An awful lot of skirt straightening and braid pulling

The Fires of Heaven  - Robert Jordan

I flicked through a couple of reviews of this book and one that caught my attention was one that suggested that this is the point where Jordan's series begins to go down hill. It seems that most people drop out of the series between this one and book seven, and it seems that the major complaint (and it is the one that ended up putting me off) was that the story arc involving the three girls pretty much grinds to an absolute crawl. It is as if Jordan is playing the game of Pygmalion by injecting so much life into these three female characters that he actually wants them to step out of the page.

The story of Pygmalion is an interesting one in that it is about a sculptor that is so disenchanted with the women around him that he decides to create a sculptor of the perfect woman and then asks the gods to breathe life into her, which they do. I suspect that many authors are Pygmalions (and it is not just the male authors who are guilty of this, but also many female authors). Basically they turn to literature to create these perfect human beings. I know that I have done that in my younger days, desiring a wonderful girlfriend so much that I would write stories were the major character was the girl that I would have loved to marry. However, back then not only was I young, but my writing style was absolutely atrocious. There are still some stories in existence where I have attempted to do the same thing. Another thing that I would do would be to transpose the woman that I had a crush on into my story (under a different name) and mould and craft her there.

I have changed a lot since then and I have noticed that in my post-modern piece of rubbish, the women end up turning out flawed (or at least I tried to make them such) and also the relationships never turn out perfect. In fact they all end up breaking up with the main character (and at times even outright rejecting him). Still, when I began writing it, it was during one of the stages in my life that I had rejected my upbringing, yet still had those Christian ethics written on my heart: I say this because I hung around a group of hedonistic friends who would sleep around in an almost incestuous manner (there is something about sleeping with a friend's ex-girlfriend that simply did not seem right with me) yet I would never seem to actually want to jump into bed with them, but rather simply dream about it (which was much better in a way because in the dream world everything tends to work out, which doesn't happen in the real world).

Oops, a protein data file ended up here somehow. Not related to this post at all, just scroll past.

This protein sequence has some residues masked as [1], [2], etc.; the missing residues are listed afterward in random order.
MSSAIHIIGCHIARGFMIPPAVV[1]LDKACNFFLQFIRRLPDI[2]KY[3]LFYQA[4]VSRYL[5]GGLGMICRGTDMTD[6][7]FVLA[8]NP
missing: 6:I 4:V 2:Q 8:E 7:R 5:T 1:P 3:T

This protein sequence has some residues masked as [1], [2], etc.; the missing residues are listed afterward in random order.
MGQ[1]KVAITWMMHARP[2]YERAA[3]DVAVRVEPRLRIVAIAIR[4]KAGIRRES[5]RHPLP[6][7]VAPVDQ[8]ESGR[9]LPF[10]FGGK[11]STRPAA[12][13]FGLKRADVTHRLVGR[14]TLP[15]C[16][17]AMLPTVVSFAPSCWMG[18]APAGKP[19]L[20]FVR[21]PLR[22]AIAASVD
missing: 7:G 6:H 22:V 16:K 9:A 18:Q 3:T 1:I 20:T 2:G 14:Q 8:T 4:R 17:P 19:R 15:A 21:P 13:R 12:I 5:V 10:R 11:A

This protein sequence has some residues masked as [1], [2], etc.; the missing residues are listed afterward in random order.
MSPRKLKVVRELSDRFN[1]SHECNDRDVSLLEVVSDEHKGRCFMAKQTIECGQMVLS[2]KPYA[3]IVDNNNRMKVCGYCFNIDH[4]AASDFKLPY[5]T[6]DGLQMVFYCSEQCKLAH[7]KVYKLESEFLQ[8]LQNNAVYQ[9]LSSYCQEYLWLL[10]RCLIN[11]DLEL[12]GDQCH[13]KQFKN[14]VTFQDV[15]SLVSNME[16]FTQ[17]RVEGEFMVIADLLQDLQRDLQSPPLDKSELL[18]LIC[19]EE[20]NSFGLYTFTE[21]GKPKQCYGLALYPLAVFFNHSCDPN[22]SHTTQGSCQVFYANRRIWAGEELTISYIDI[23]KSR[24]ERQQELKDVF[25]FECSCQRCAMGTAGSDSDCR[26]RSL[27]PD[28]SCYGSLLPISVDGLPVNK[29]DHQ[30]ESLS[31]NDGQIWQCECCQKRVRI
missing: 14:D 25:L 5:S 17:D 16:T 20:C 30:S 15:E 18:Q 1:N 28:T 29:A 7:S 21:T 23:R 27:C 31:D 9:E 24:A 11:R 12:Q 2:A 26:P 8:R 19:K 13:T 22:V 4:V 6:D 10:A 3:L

However, ten years on from when I first began writing that book my thoughts and attitudes have changed, but maybe that is because aspects of my life have changed. One thing is that I now live interstate, somewhat disconnected from the people that I once knew and building relationships with a new group of people in a new church. While things may, in many cases, be the same, the fact that I no longer have those old crutches to lean on, and am no longer trapped in that box of 'I know what he is like' has somewhat liberated me from the past. Even those people that seem to what to chain me up again and dictate my personality to me have failed over here.